This is Beirut

This is Beirut is designed to give voice to the millions of Lebanese who are suffering while the world sits silently. We are not interested in propagating hatred. We want the world to witness through the eyes of Lebanese citizens the destruction and the suffering that has been brought on in the name of defense. If you have a story, poem or letter to share, please email amyabdou@gmail.com We will work together to end this violence.

Thursday, August 10, 2006

War diaries, day 29

Dear World

August 9, Day 29

I am sitting in my living room couch.

I could not write yesterday. I successfully reached the 'blank head' stage for a few minutes, but quickly got caught up by the presenter's voice on television.

There, they are talking about the risk of diseases spreading because of hygiene problems and lack of water in the refugees' centers. Some Lebanese political figures are vaccinating children and people are applauding. I don't understand why. They are even wearing black suits and sunglasses. At the bottom of the screen, the Flash News Gray Bands keeps on hypnotizing me, and announces that the number of victims of the Shiyyah massacre has risen up to 42. They have been gathering bodies from underneath the rubble for two days now. People buried under their own roofs. I hope none of you ever tries this. It is not a very nice way of going.

Outside, the generator is on. Starting next week, electricity will only be available half of the time. I don't hear the generator's roaring anymore, it has merged with my experience of silence. Bomb sounds still haven't, but they will someday. Baby steps.

I saw some photographs of South Dahieh today. I never saw so much rubble anywhere. The colorful 'vernacular' neighborhoods have taken a grey shade of dust and death. From time to time, a couch stands on the miraculously-standing balcony of a quarter of –what I think was- a house. Remains of street signs, shop signs, books, clothes, toys and other remains of household lives are scattered here and there and add specks of color to the de-saturated landscape.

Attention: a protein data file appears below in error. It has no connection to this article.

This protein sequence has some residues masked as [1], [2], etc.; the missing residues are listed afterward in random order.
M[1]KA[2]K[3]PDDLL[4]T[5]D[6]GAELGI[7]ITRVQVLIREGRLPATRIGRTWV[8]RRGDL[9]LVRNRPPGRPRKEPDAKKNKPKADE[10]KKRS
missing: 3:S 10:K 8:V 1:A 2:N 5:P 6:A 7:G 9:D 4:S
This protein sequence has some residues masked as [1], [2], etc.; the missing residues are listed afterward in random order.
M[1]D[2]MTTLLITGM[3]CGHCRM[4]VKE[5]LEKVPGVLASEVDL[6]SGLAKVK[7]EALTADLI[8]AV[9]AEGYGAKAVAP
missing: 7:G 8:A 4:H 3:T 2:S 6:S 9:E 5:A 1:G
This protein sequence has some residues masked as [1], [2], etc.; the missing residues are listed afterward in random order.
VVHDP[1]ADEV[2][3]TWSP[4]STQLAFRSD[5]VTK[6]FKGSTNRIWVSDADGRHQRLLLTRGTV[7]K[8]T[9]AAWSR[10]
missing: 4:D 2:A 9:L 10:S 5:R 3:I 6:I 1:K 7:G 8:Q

Today, my neighbor told me that we have to get used to the war, that it might take months, so we better live with it.

We are, but it is not always easy. It is not easy to watch people die on television, familiar faces, familiar places simply crumbling before your eyes. It is not easy to entrap all your thoughts in a bubble where 'war', 'bomb', 'dead', are the only available words. It is not easy to wake up in the middle of the night to a deafening bomb sound, then force yourself to sleep again because we haven't slept in a month; to wake up every morning hoping that no carnage has taken place during your sleep, thanking life because you are still breathing. It is not easy to sit and watch a war when all you want to do is shake those politicians so that they wake up and look, and hopefully see.

It is not easy to choose not to dream.

Yet we did it and we are doing it everyday. Because somewhere, we know that this war can be a great growth for us. Everyday, it is bringing us closer to life, closer to death also. Anyways our life is not guaranteed. It is just that these days, the war made it more obvious. The risk of dying has grown a little bigger, so what? This will not keep us from living, as wonderfully as we can. We will just look at this war as an intensive training in living skills.

I guess one of men's biggest gifts is their ability to adapt.

I also guess that one of the Lebanese's people greatest gifts is their ability to adapt to non-adaptation because anyways, life is never 100% certain. And that's the wonder of it.

Alive and well living,

A Lebanese Citizen

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